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21 Feb 2024

Zoom Lens

Description: A zoom lens is any lens that can vary its focal length, (and its angle of view) by physically moving the various optics in the lens design. The term "zoom" itself does not actually correspond to a specific focal range, despite sometimes being confused with the term "telephoto". (There are wide-angle zoom lenses, mid-range zoom lenses, and telephoto zoom lenses.)

Zoom Lens Technical Explanation

A zoom lens is, technically speaking, a single lens made up of multiple glass elements, which can change their effective angle of view by moving certain elements within the lens as a whole. Visually, this gives the effect of “zooming in” or “zooming out”, while maintaining a sharp image.

In the early days of zoom lenses, some optical designs could achieve two or three different focal lengths, separately, such as 28mm and 50mm, however the optical design did not allow the lens to render a sharp image at any in-between focal length.

Oppositely, a prime lens is a lens which has a singular focal length. Generally speaking, zoom lenses are not capable of the same wide apertures that prime lenses are capable of, such as f/1.4 or f/1.2, although a handful of f/2 and f/1.8 zoom lenses have been made over the years. Also, thanks to modern computer design, both zooms and primes are capable of great image quality, even at their widest apertures.

Advantages of Zoom Lenses (Pros)

Focal length flexibility is advantageous in various shooting situations, especially in fast-paced environments where changing lenses might not be feasible. The ability to quickly adapt to different compositions makes zoom lenses ideal for capturing a wide array of subjects, from landscapes and portraits to sports and wildlife.

Another significant advantage of using zoom lenses is their compactness compared to carrying multiple prime lenses. This is particularly beneficial for travel photographers or those who need to keep their gear lightweight and portable. Additionally, zoom lenses can be cost-effective, as investing in one high-quality zoom lens might be more economical than purchasing several prime lenses to cover the same focal lengths.

Disadvantages of Zoom Lenses (Cons)

However, despite their convenience, zoom lenses have some drawbacks. One of the primary concerns is image quality. While advances in optical technology have improved zoom lenses significantly, they might not match the sheer image sharpness and overall quality delivered by high-end prime lenses. Zoom lenses can also have a variable maximum aperture, meaning that as you zoom in, the aperture may change, leading to potential exposure challenges in low-light conditions.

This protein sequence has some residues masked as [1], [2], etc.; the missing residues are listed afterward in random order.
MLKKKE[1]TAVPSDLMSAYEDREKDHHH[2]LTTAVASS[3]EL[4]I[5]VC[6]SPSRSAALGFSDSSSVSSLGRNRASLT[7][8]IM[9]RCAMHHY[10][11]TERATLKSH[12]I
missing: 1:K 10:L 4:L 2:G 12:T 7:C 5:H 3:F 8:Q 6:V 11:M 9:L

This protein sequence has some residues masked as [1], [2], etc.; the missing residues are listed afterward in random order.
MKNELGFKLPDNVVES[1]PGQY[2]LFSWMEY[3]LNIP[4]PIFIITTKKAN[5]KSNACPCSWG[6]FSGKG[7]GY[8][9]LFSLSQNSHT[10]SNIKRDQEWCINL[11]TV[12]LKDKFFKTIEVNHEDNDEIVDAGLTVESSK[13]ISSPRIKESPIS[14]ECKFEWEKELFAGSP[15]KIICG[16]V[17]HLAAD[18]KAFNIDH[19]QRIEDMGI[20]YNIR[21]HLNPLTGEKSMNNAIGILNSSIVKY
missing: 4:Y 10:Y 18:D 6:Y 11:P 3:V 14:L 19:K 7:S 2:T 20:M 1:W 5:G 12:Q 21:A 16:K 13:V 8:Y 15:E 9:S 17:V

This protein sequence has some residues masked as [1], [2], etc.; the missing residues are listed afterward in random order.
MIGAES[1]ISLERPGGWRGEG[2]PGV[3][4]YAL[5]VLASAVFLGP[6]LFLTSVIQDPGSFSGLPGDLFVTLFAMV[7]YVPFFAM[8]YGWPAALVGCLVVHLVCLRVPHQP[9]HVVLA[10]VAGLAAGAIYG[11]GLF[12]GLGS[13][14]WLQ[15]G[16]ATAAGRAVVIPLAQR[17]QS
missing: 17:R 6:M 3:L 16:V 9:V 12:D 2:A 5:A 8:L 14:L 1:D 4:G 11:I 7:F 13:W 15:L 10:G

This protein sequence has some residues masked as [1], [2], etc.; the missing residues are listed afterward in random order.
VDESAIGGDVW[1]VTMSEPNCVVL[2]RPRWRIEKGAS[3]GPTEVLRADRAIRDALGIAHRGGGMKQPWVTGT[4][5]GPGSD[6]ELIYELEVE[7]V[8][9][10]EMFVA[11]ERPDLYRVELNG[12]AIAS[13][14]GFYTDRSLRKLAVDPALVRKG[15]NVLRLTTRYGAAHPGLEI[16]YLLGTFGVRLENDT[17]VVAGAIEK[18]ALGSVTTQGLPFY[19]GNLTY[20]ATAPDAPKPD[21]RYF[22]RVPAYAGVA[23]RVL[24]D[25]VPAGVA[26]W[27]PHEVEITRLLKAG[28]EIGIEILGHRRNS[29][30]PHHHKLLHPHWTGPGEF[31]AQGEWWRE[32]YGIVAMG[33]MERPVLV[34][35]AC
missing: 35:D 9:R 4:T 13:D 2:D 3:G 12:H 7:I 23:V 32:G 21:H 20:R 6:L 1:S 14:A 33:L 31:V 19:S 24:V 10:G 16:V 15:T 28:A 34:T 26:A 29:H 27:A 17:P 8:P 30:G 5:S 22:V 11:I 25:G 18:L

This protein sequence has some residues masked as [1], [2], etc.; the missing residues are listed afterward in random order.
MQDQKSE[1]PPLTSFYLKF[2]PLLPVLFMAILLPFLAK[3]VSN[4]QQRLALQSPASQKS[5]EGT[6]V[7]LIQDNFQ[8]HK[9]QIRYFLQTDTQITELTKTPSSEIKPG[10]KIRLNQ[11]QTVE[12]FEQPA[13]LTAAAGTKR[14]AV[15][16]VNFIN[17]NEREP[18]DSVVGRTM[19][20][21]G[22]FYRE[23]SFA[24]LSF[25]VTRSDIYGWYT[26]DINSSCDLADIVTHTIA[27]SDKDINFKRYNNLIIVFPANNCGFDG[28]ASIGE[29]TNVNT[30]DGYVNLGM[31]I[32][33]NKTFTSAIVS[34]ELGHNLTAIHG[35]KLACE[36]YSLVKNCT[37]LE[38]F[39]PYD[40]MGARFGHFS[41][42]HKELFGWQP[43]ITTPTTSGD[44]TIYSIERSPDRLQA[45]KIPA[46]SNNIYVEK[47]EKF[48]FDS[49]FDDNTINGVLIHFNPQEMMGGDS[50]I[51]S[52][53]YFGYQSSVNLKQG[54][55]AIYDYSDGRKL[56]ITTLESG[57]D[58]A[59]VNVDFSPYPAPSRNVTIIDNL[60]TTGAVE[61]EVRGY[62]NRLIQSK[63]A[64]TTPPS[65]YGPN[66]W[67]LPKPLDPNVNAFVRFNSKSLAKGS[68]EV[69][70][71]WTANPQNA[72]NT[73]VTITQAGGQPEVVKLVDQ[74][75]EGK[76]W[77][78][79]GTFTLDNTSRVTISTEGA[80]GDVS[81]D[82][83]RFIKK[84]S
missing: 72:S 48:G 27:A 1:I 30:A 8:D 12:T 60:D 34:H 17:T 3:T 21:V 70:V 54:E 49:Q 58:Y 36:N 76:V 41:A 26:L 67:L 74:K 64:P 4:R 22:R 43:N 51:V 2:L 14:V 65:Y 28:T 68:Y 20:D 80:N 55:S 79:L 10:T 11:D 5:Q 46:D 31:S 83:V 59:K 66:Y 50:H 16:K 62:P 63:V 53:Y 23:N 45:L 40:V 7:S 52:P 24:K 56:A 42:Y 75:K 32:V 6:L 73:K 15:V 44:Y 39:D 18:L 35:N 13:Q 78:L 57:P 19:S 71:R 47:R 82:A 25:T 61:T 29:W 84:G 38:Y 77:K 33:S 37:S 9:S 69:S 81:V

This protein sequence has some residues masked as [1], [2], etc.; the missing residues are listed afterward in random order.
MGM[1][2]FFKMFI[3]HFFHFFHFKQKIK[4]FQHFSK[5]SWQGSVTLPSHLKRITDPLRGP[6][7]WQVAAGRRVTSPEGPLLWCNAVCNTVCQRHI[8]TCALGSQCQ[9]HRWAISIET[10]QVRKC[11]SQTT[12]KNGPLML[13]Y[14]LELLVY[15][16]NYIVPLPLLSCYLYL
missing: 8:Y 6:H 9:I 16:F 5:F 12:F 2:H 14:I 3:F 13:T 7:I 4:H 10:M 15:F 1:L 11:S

Furthermore, some photographers argue that using zoom lenses might make photographers lazier when it comes to composition and framing. The ease of zooming in and out might discourage photographers from physically moving and exploring different angles, which could limit their creativity and result in less engaging compositions.

Typical Zoom Lens Ranges

Many typical zoom ranges exist, partly due to their practical application, (useful zoom ranges) and partly for their optical ease-of-design.

There are wide-angle zooms, such as 16-35mm or 12-24mm. There are mid-range zooms, such as 24-70mm and 24-105mm. There are telephoto zooms, such as 70-200mm and 70-300mm.

There are also zooms known as “superzooms”, which cover a much higher total range, or magnification, such as a 28-300mm zoom lens on full-frame, or even a 16-300mm lens on APS-C sensor cameras.

Zoom lens “X” magnification

Zoom lens “magnification” is usually not a reference to the actual reproduction magnification that the lens can achieve, but the optical magnification that happens between the widest end of the zoom’s range, and the longest end. For example, a 50-100mm zoom lens would be 2x zoom, and a 50-150mm zoom would be a 3x zoom. A 28-300mm super-zoom, on the other hand, would be just over a 10x zoom!

Varifocal Lenses and Parfocal Lenses

With a varifocal lens, as the zoom is changed, focus also changes. In a parfocal lens, focus does not change as the lens is “zoomed”.

Many common photography lenses, including some high-end professional photography lenses, are varifocal, not parfocal. This is simply because it allows the lenses to be easier to design and make. Certain television and film lenses, on the other hand, are true parfocal lenses, often making them significantly larger and more expensive than a comparable varifocal lens of a similar aperture and zoom range.

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